Anyway, here are the picks of the year – Aussie songs that have made people turn their heads, jaws drop in astonishment, and allow for spines to be frozen over in fascinated horror. The list was torturing me, so it’s been lengthened to 20. Also, songs that were just released as singles got preference over stuff that was on albums, simply because those are coming in the next list! OH FUCK, CAN YOU EVEN WAIT THAT LONG, OR ARE YOU GOING TO CRYOGENICALLY FREEZE YOURSELF UNTIL IT COMES OUT, WALT DISNEY STYLE?

Honourable Mentions: Step-Panther (Parallel) Solid Dad (Kewl December), Jack Ladder (Her Hands), Andras & Oscar (Looking Back), Babaganouj (Bluff), Disgusting People (I Wanna Ctrl Alt Delete My Life), The Stevens (Thirsty Eye), GL (Won’t You See), Wives (Buried), Day Ravies (Hickford Whiz) Dead Set Ledger (Buddy’s Kickin’ Screwies on the SCG).

20. Miss Destiny – The One

A lambasting surge of sound from Melbourne’s Miss Destiny, this song is like Courtney Love being thrown in a blender whilst The Donnas and The Darkness throw down.

19. White Hex – Paradise

White Hex released a badass synth record earlier this year, ‘Gold Nights’. Dangerous seduction was the game, the kind that Michael Douglas would engage in, and White Hex won. Jimi Kritzler, former Slug Guts member, also released a fantastic book this year, “Noise In My Head”, but “Paradise” makes a case for being Kritzler’s no. 1 achievement of 2014.

18. Bachelor Pad – Fried

Bachelor Pad’s garage rock enthusiasm is irrepressible – it is actually impossible to stop them. Sounding like the bratty, cone-smoking kid of Ty Segall, “Fried” is as infectious as those warts that have started collecting themselves between your legs.

17. Postblue – Ugly

Poison City Records had a fuckn’ year didn’t they? Between the release of The Smith Street Band, The Bennies and re-releasing old Screamfeeder records, they found time for Postblue’s “Ugly”. On a record that’s full of affable, catchy rock tunes, Postblue especially stuck out on “Ugly”, an early Jebediah track that went through the digestive system of Steve Albini.

16. Total Giovanni – Human Animal

“Human Animal” makes me do weird things with my arms, but I like it.The bastard child between Daft Punk and LCD Soundsystem, Total Giovanni have a feverish cult of personality surrounding their music. It’s alluring, funky-as-swinging-leather-pants music that PT Anderson wished was around for the soundtrack of ‘Boogie Nights’.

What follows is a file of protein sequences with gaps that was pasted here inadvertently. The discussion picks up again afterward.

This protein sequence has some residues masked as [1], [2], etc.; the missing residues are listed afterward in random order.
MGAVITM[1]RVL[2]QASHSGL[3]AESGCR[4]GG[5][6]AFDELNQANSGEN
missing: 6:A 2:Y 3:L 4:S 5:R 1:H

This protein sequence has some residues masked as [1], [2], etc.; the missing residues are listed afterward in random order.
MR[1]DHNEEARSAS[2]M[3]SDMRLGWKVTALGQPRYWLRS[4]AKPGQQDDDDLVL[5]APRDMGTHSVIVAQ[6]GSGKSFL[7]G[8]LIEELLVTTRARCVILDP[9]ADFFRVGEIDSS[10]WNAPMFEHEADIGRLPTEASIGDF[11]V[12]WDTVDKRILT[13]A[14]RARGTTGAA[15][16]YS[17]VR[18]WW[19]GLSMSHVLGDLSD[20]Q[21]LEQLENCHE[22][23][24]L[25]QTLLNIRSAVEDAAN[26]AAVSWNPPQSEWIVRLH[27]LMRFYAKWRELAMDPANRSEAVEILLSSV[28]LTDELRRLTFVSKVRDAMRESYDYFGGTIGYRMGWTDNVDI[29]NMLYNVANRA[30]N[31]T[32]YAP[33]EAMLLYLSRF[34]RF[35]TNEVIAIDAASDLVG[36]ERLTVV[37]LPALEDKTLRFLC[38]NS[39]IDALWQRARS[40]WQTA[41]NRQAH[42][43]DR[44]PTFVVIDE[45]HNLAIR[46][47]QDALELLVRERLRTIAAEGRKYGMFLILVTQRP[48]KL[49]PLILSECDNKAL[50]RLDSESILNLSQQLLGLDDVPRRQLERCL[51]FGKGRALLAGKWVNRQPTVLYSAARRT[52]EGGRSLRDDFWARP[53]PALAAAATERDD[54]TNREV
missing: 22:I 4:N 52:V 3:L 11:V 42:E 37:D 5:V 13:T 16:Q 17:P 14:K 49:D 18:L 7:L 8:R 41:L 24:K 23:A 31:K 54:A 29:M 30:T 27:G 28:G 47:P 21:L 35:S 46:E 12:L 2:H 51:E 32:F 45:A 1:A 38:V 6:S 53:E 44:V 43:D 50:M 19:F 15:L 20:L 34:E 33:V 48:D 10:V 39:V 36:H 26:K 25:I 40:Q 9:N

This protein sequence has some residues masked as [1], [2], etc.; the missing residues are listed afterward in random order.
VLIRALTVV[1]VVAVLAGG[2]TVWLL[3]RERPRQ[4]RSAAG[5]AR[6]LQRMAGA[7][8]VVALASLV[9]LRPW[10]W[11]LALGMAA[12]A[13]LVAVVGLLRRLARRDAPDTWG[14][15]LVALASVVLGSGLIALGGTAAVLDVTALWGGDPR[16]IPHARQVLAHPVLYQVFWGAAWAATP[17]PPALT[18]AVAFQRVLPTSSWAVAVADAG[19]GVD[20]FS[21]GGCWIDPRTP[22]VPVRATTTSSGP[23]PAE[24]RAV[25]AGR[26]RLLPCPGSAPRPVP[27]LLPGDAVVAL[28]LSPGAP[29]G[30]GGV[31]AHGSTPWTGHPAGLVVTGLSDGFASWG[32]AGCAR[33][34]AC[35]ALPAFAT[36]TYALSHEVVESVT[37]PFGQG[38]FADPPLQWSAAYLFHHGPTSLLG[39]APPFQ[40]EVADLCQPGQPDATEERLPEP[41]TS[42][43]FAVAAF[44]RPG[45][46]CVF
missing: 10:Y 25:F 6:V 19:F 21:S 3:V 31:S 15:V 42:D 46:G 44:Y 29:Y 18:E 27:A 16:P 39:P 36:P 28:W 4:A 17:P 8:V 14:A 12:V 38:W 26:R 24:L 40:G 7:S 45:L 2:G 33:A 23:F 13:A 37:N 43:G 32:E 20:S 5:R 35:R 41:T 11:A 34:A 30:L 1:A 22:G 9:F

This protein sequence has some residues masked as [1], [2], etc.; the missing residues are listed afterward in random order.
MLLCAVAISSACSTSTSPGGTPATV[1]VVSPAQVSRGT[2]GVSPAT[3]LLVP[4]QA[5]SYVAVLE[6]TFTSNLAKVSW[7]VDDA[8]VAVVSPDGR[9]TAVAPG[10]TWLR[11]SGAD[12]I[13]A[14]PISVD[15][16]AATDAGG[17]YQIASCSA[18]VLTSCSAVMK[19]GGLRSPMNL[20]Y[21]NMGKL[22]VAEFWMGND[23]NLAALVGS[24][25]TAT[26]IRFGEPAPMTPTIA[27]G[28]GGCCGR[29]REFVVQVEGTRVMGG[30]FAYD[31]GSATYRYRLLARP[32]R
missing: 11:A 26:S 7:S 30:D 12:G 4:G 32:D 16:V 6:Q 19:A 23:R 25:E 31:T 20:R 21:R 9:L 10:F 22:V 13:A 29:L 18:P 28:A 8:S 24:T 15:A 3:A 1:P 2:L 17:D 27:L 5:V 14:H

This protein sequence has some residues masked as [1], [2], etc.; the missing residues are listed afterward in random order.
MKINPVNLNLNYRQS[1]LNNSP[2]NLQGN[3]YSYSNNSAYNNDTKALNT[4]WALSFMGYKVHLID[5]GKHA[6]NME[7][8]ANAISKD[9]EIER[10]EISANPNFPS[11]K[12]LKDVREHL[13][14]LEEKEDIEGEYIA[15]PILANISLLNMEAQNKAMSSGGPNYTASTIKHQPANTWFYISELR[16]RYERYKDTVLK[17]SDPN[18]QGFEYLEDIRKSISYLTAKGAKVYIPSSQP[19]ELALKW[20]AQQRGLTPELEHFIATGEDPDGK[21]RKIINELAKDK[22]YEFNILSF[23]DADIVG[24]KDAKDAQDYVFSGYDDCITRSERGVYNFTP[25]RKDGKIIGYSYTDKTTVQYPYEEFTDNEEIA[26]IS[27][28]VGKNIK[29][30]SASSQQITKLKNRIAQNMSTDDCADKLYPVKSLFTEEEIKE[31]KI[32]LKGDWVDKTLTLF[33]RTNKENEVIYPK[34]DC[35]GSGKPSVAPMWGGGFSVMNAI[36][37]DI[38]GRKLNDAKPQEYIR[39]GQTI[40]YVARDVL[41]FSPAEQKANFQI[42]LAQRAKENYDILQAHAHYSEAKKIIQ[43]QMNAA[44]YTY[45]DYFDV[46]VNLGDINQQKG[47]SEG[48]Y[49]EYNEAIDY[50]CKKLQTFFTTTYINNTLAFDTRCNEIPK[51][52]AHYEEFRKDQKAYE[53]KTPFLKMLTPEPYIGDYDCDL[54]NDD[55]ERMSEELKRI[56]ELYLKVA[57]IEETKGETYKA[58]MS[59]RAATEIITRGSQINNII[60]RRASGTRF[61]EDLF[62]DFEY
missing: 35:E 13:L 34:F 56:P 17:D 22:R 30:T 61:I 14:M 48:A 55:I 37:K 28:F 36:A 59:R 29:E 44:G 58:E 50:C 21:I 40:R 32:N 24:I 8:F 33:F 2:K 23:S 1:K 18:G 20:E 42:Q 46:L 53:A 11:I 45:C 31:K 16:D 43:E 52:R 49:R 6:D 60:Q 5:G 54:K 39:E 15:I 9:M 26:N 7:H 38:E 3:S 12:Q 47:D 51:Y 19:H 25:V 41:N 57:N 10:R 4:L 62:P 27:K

15. Nun – Evoke the Sleep

Easily the most ferocious synth-punk released this year, Melbourne’s Nun provided a storming debut LP earlier this year. “Evoke the Sleep” makes the case for these guys to be considered amongst the likes of DEVO and Depeche Mode.

14. Old Mate – Requesting Permission

On the more heart-breaking end of the scale, there’s Old Mate. A member of Bitch Prefect, Pat Telfer’s “Requesting Permission” will make you start jabbering about all the random dust that’s flown in within the last 30 seconds.

13. Hockey Dad – I Need A Woman

South Coast-muzzas Hockey Dad provide a slab of feel-good surf rock that’s lathered affectionately in pop and fuzz, drives school-girls crazy, and is really fucking great. Hockey Dad just need to stop wearing their damn trousers so low, and they’ll be well on their way to success.

12. Dorsal Fins – Monday Tuesday

Pop music so good Madonna would want to rip it off. Beginning with urgent piano and stomping bass, Dorsal Fins turn things into up a dramatic notch for an 80’s singalong straight from the stolen brain of Debbie Harry.

11. Bad//Dreems – Dumb Ideas 

When the opening notes of “Dumb Ideas” ring out, it becomes fairly obvious that Bad//Dreems are going to provide another stomper of a track. A flippant flipping off, “Dumb Ideas” is a confident, surly piece of rock that Angus Young would want to call his own.

10. Liam Kenny – I’m The Ocean 

Fairs fair, when you’re covering Neil Young, you’re headed straight to the top of a best-of list. But when Liam Kenny (Peak Twins, Bitch Prefect, The Friendsters, Roamin’ Catholics) does it, it turns into a squalling guitars, and heart-clutched vocals.

9. Tempura Nights – R.I.P Chix

Brisbane’s on a roll right now, with Velociraptor, DZ Deathrays, Babaganouj and Major Leagues all kicking major goals this year with releases and singles. But Tempura Nights, a lil’ suprgroup, kicked the most amount of ass with “R.I.P Chix” a sweet garage sprinkled with Deal sister guitar and the kind of head noddin’ you’d expect from a Brissy pop band.

8. Peter Bibby – Hates My Boozin’

Peter Bibby is a moper amongst mopers, a bloke who paints his own portrait with a bottle constantly in one hand and an impossibly perfect rolled cigarette in the other, carefree and full of whimsy on the outside, but burning up within.

7. King Single – Restart Newstart Allowance

A certain Bare Grillz/Lenin Lennon member changed things up by providing gorgeous guitar-pop and glassy drum sounds that create only one reaction in all within earshot: *SWOON*.

6. Richard In Your Mind – Hammered

Richard In Your Mind say it best when they swing drunkenly upon the line “Me and my baby get hammered in the daytime”. From their latest record ‘Ponderosa’, it’s a honeyed trip into the tastily warped senses of Richard In Your Mind.

5. The Harpoons – Unforgettable

As far as breaking up goes, no one seems to have hit it on the head harder than The Harpoons. What a bunch of sultry crooners! It’s a jam that’s part Caribou, part TLC, and part doe-eyed wistfulness that feeds upon your heart like a piranha of romantic longing.